MEDIA RELEASE: New report: Ten years after the Great Recession, N.C.’s numbers aren’t where they need to be

Budget & Tax Center report analyzes key indicators on prosperity in N.C., finds many are being left behind

Raleigh (Dec. 14, 2017) — This month marks 10 years since the beginning of the Great Recession, and a new report from the Budget & Tax Center takes a look at the numbers to see how North Carolina has fared over those years. The verdict? The past decade has done little to address the fundamental economic problems facing North Carolina. The worst of the recession may have passed, but many barriers to economic opportunity and security remain.

The report “Ten Years After the Great Recession, N.C. has an Economy that Works for Some” documents the persistence of long-standing economic inequalities (particularly along racial lines), a deepening divide between wealthy investors and everyone else, a lack of robust job growth overall, and the continued concentration of economic opportunity in a few metropolitan areas. 

“None of these pathologies are natural, but rather the lack of adequate policy response, and their continued existence demands real solutions,” said Patrick McHugh, Budget & Tax Center Economic Analyst and the author of the report.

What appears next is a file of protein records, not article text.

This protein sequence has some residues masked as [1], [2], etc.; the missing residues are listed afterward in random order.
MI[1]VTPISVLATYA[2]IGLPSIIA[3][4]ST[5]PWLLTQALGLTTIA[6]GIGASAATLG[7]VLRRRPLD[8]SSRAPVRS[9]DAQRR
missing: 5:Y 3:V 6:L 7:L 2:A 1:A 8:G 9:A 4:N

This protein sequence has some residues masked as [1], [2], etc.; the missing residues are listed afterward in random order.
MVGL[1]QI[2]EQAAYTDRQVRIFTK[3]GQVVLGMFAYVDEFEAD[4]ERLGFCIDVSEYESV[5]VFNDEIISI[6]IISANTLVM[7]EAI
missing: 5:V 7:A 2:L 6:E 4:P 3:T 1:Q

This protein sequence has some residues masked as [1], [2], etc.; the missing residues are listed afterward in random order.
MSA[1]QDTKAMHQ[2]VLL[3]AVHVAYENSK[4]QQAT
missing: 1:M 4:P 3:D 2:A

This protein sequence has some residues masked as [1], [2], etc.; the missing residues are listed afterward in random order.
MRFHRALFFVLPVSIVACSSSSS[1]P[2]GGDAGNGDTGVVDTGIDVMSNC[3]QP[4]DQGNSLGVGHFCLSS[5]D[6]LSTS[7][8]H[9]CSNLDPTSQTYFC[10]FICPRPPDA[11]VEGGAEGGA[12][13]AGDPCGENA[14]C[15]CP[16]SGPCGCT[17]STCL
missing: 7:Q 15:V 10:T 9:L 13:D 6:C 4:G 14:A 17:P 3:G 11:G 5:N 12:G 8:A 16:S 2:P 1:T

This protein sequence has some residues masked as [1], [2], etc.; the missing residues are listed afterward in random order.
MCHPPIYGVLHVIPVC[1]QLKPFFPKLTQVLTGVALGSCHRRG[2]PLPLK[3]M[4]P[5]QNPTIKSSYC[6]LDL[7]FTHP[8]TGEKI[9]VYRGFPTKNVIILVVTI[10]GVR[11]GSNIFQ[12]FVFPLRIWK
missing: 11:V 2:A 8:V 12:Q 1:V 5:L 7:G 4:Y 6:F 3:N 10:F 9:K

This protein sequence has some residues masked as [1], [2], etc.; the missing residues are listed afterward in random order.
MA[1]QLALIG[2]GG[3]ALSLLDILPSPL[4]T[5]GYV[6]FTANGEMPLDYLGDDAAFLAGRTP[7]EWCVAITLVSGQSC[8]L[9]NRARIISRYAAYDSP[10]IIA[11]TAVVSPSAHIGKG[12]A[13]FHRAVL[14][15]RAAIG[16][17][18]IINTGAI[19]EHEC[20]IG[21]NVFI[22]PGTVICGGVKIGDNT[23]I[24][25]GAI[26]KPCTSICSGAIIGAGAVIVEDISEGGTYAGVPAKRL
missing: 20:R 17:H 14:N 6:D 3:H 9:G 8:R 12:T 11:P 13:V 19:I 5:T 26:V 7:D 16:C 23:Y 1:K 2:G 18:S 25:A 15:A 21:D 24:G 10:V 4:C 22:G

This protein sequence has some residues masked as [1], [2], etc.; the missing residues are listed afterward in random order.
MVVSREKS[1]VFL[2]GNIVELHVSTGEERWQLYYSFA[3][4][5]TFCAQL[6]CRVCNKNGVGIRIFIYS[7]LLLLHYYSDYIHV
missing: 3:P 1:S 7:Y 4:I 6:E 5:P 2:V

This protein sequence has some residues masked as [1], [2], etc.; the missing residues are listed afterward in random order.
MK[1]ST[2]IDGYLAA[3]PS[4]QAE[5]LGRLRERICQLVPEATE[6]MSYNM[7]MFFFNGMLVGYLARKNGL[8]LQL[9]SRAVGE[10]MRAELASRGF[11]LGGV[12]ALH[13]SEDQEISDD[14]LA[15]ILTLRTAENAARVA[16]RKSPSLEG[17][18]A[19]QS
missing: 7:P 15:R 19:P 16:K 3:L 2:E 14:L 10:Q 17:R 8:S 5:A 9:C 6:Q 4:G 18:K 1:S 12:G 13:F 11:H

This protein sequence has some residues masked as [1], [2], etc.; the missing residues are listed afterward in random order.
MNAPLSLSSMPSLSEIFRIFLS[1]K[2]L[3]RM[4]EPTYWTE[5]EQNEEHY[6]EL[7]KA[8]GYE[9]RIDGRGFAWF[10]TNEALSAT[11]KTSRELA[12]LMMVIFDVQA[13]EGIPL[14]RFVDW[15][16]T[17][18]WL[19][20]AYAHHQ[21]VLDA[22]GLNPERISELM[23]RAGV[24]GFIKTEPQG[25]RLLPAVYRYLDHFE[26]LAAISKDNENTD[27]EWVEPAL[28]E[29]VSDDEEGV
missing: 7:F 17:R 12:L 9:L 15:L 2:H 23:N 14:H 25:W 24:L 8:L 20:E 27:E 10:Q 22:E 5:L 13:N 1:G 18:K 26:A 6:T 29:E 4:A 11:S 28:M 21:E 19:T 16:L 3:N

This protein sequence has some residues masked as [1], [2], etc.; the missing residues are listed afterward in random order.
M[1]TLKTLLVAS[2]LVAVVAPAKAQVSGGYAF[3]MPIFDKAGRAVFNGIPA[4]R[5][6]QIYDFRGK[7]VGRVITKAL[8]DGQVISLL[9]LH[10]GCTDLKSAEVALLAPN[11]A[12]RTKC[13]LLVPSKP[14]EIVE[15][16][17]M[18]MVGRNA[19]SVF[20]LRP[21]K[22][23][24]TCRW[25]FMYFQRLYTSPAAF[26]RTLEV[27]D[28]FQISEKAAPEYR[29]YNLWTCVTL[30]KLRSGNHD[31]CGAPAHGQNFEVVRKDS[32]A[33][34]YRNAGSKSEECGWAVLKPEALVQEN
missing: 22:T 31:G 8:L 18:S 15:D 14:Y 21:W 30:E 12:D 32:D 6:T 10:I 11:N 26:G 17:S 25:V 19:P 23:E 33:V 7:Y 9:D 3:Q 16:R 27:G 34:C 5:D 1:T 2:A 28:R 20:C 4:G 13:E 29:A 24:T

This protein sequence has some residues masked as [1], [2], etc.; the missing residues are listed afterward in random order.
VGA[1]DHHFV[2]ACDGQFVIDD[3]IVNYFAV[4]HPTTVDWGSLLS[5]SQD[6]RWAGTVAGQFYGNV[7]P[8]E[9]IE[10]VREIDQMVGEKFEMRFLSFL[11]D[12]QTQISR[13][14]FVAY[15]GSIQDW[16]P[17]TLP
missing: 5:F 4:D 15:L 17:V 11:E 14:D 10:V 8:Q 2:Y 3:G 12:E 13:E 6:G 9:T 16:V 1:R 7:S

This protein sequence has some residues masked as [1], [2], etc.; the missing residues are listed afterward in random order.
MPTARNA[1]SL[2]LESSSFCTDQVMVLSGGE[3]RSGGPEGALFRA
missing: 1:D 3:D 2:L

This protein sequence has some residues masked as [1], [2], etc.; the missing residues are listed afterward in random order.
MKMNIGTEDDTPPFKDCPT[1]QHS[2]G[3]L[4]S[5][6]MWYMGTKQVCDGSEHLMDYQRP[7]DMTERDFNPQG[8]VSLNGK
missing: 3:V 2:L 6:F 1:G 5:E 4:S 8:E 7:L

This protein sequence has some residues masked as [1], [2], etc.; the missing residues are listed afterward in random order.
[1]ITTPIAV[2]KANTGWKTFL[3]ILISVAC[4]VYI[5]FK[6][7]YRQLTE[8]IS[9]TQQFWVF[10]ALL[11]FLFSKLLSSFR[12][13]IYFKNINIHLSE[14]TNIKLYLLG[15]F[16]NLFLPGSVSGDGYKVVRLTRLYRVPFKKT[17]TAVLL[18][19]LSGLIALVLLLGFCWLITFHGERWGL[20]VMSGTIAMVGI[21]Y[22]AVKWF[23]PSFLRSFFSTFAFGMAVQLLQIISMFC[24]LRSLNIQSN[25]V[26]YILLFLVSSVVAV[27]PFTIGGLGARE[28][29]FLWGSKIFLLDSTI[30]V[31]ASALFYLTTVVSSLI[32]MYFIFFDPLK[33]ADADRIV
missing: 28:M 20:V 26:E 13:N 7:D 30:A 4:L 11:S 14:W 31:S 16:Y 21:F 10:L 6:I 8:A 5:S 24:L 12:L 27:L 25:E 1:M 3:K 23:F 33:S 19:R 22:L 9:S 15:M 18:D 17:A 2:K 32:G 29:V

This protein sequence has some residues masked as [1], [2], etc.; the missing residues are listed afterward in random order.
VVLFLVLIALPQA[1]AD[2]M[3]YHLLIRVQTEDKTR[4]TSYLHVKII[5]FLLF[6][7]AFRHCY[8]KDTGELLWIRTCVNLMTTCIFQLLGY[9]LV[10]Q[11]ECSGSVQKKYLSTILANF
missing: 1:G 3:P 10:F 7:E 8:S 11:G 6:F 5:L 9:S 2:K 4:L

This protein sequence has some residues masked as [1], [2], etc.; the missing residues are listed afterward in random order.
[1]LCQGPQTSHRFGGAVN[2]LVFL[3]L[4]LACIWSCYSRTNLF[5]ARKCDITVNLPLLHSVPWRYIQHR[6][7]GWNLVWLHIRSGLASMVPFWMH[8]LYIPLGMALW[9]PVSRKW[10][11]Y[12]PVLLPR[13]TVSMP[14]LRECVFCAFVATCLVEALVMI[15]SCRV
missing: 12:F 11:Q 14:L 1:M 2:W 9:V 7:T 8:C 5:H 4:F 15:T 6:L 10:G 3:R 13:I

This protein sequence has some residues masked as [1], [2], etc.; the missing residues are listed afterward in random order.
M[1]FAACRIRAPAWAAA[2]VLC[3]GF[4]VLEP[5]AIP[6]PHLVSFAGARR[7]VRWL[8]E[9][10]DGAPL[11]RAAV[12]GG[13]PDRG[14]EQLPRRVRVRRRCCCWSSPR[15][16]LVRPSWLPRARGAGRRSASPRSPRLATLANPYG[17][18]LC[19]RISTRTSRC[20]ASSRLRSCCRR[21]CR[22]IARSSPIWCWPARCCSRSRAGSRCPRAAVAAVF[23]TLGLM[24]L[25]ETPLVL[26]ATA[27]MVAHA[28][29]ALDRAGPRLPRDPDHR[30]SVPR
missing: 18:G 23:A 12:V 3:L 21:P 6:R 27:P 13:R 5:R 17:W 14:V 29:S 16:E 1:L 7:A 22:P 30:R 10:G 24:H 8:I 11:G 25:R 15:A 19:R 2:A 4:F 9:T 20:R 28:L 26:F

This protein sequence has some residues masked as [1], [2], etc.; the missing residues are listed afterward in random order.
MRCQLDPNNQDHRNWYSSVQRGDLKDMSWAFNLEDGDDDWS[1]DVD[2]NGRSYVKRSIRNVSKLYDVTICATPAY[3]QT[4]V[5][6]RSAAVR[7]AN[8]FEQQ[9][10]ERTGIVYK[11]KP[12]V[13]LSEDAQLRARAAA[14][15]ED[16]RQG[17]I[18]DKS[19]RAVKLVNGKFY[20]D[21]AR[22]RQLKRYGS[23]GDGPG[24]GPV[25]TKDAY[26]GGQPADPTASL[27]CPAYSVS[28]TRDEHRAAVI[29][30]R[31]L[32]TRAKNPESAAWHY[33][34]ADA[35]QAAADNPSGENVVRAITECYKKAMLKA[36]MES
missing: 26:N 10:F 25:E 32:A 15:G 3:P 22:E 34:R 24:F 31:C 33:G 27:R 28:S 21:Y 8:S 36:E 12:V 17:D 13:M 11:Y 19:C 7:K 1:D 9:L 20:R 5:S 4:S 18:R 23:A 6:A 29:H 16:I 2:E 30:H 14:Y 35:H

Among the major themes of the report:

  • Job growth isn't cutting it: N.C. has not been creating enough jobs to meet the demands of a growing population. 
  • Racial barriers to prosperity remain: Persistent structural barriers mean communities of color were hit hardest by the recession, and disparities in pay and poverty rates remain.  
  • Income and wealth inequality has continued to expand: Investors got richer, but virtually none of that money made it into the paychecks of working North Carolinians. And middle-class jobs continue to dry up.
  • Many communities have not recovered: Half of North Carolina's counties have not gotten back to where they were before the Recession, and a third of the counties in our state have lost jobs even as the plodding national recovery continues.

Download the entire report here.

For more info, contact: Patrick McHugh, Budget & Tax Center Economic Analyst, 919-856-2183 or patrick.mchugh@ncjustice.org; or Mel Umbarger, Budget & Tax Center Senior Communications Specialist, mel@ncjustice.org.

The NC Justice Center is a nonpartisan organization that works to eliminate poverty in North Carolina by ensuring that every household in the state has access to the resources, services and fair treatment it needs to achieve economic security.

 

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